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Fort Worth's Water Gardens is a spectacular man-made creation. A crown jewel of Fort Worth, it is often used as a business, professional, wedding and tourist venue. Architects Philip Johnson and John Burgee were appointed by the Amon G. Carter foundation to create this masterpiece in the late 1960s. Covering over four blocks of downtown space, the Water Gardens offer outstanding sightseeing opportunities. More than 500 types of plants and trees adorn this 4.3 acre park.
Built in 1970, the Japanese Garden is a part of Fort Worth Botanic Gardens and is spread across 7.5 acre. Much of the beautiful trees and plants of the garden were brought from the city of Nagaoka, Japan. Other attractions inside the garden include the wooden bridge, meditation garden, pagoda and a viewing deck. However, the most popular attraction inside the Japanese Garden is the pond where you can feed food palettes to number of exotic Koi fishes. Besides this, the garden is also host to concerts during the weekends as well as the annual Spring Festival and Fall Festival that celebrate Japanese art and culture. Call for more information.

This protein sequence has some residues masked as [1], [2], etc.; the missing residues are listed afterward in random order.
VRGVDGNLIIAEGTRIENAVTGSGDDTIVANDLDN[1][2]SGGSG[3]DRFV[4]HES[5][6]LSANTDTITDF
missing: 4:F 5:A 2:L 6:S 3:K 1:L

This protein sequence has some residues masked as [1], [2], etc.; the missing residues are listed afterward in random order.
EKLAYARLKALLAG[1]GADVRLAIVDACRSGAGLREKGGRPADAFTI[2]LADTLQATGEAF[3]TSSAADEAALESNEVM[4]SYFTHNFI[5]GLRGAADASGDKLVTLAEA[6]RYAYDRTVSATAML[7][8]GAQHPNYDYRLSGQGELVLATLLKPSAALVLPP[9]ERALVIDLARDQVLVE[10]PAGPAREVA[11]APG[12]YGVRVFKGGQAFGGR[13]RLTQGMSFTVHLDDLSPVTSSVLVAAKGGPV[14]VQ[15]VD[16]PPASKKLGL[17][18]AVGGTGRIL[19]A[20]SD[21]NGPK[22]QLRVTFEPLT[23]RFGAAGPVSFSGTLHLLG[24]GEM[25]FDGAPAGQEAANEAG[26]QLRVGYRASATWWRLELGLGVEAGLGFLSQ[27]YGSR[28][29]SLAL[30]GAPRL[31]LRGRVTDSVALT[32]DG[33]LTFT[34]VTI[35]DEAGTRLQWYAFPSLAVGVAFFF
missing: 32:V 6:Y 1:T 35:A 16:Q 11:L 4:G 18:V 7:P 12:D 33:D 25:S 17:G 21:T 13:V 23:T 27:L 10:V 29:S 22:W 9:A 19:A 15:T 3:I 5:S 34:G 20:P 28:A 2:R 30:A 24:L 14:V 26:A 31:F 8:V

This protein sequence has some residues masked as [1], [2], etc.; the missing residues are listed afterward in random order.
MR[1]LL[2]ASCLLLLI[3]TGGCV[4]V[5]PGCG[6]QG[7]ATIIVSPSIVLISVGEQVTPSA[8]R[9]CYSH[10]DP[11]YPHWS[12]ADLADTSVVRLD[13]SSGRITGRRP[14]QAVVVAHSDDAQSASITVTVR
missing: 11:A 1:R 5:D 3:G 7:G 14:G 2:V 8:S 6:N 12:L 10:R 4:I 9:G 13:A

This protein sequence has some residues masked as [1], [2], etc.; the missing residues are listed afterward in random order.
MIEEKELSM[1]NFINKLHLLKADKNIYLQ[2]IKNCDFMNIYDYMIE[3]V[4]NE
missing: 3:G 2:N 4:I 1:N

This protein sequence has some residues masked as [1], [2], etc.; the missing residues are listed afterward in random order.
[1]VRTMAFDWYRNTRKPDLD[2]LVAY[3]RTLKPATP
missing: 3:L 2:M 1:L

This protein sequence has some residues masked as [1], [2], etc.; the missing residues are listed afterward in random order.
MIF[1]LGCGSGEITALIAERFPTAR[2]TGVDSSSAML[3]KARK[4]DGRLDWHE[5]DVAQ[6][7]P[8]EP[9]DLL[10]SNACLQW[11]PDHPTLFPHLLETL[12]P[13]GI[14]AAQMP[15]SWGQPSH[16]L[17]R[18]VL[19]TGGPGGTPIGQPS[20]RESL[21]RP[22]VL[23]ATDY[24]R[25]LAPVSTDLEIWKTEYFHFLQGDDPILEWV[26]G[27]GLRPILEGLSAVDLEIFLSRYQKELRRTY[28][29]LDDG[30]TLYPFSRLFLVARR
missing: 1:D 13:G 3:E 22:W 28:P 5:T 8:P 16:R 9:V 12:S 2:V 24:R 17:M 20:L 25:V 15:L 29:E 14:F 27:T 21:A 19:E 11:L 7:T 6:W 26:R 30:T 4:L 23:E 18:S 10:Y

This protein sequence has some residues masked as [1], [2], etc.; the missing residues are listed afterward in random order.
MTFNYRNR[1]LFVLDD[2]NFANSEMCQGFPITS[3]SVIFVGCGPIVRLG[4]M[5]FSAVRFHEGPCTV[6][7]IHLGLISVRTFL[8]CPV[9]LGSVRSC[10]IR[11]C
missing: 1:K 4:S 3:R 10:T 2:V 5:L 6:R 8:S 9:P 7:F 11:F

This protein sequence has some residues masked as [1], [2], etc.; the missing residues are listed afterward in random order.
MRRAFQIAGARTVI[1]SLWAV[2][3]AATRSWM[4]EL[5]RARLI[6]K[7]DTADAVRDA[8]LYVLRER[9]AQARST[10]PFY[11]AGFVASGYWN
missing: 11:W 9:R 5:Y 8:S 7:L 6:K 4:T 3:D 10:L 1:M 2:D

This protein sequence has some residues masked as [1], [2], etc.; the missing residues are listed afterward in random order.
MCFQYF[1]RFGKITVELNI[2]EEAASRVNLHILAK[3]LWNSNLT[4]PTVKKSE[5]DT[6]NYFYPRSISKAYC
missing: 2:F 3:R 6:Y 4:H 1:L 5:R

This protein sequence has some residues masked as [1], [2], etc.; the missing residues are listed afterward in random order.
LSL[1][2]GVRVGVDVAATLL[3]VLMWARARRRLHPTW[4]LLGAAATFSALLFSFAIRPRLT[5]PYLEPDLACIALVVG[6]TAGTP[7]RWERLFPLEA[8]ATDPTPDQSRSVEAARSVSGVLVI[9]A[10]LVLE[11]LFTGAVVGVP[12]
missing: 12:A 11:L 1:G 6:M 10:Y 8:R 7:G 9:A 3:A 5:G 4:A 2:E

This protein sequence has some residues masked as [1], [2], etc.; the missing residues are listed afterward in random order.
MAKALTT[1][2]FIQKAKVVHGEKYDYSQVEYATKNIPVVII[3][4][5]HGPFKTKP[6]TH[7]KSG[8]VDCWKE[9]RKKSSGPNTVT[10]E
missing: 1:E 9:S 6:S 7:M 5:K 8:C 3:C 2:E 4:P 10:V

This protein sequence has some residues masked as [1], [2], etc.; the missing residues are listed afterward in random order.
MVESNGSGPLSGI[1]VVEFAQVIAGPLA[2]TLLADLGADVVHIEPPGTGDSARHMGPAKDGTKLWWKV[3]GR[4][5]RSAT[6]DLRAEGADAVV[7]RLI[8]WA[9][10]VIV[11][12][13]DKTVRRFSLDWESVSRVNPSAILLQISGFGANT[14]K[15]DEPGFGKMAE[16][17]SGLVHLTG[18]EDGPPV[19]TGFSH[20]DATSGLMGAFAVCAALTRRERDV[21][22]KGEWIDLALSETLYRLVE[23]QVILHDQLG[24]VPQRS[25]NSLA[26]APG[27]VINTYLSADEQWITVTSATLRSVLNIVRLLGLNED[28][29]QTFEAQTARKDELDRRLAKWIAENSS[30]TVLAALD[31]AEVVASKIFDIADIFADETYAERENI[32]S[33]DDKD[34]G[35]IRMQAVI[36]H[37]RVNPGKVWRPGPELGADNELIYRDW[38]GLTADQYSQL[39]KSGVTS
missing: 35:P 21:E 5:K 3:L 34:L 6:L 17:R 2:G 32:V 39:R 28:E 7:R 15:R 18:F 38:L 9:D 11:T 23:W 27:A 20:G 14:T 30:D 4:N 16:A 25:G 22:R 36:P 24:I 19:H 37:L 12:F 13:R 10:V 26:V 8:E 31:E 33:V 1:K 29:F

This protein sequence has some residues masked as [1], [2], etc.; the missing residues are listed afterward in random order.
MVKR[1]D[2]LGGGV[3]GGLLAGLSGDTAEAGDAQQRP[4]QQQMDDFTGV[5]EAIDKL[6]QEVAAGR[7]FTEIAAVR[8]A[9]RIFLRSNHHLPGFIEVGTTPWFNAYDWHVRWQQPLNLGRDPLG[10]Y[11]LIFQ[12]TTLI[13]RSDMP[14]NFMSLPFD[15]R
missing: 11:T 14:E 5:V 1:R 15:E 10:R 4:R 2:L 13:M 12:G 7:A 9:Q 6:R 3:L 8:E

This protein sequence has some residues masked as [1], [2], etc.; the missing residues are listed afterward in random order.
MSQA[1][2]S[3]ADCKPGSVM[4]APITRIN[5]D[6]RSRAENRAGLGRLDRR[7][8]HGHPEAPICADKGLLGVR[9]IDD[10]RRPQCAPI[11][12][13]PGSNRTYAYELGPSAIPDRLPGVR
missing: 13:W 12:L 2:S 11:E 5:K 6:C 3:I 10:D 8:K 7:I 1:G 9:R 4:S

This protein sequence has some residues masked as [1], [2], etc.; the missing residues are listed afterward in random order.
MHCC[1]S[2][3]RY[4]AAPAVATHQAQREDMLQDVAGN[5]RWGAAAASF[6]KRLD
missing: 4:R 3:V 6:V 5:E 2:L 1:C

Generations of Fort Worth families have sought relief from the hot Texas sun by diving into this cold, clear, spring-fed private lake located in northwest Fort Worth. Once a goldfish hatchery, Burger's Lake is now a one-acre, family-oriented "swimming hole" featuring tall trees, picnic tables, barbecue grills, concession stands, and tennis and volleyball courts, along with occasional sand-castle building contests and related events meant to entertain visitors. Slide down the 20-foot (6-meter) waterslide or check out the trapeze for "swinging" and "dropping." This is the perfect spot on a summer day!
Located on the northwest edge of Ft. Worth and not far from downtown, Lake Worth is a convenient destination. Since there is no full service marina on the reservoir, it is a popular location for sailboat enthusiasts. There is also a large amount of private property along the lake's edge, so make sure you use one of the four public boat and picnic areas when you are there. Fishing for small bass and crappie is popular, and be sure to look for Moss Point and Goat Island, which provide excellent scenery. Admission is free.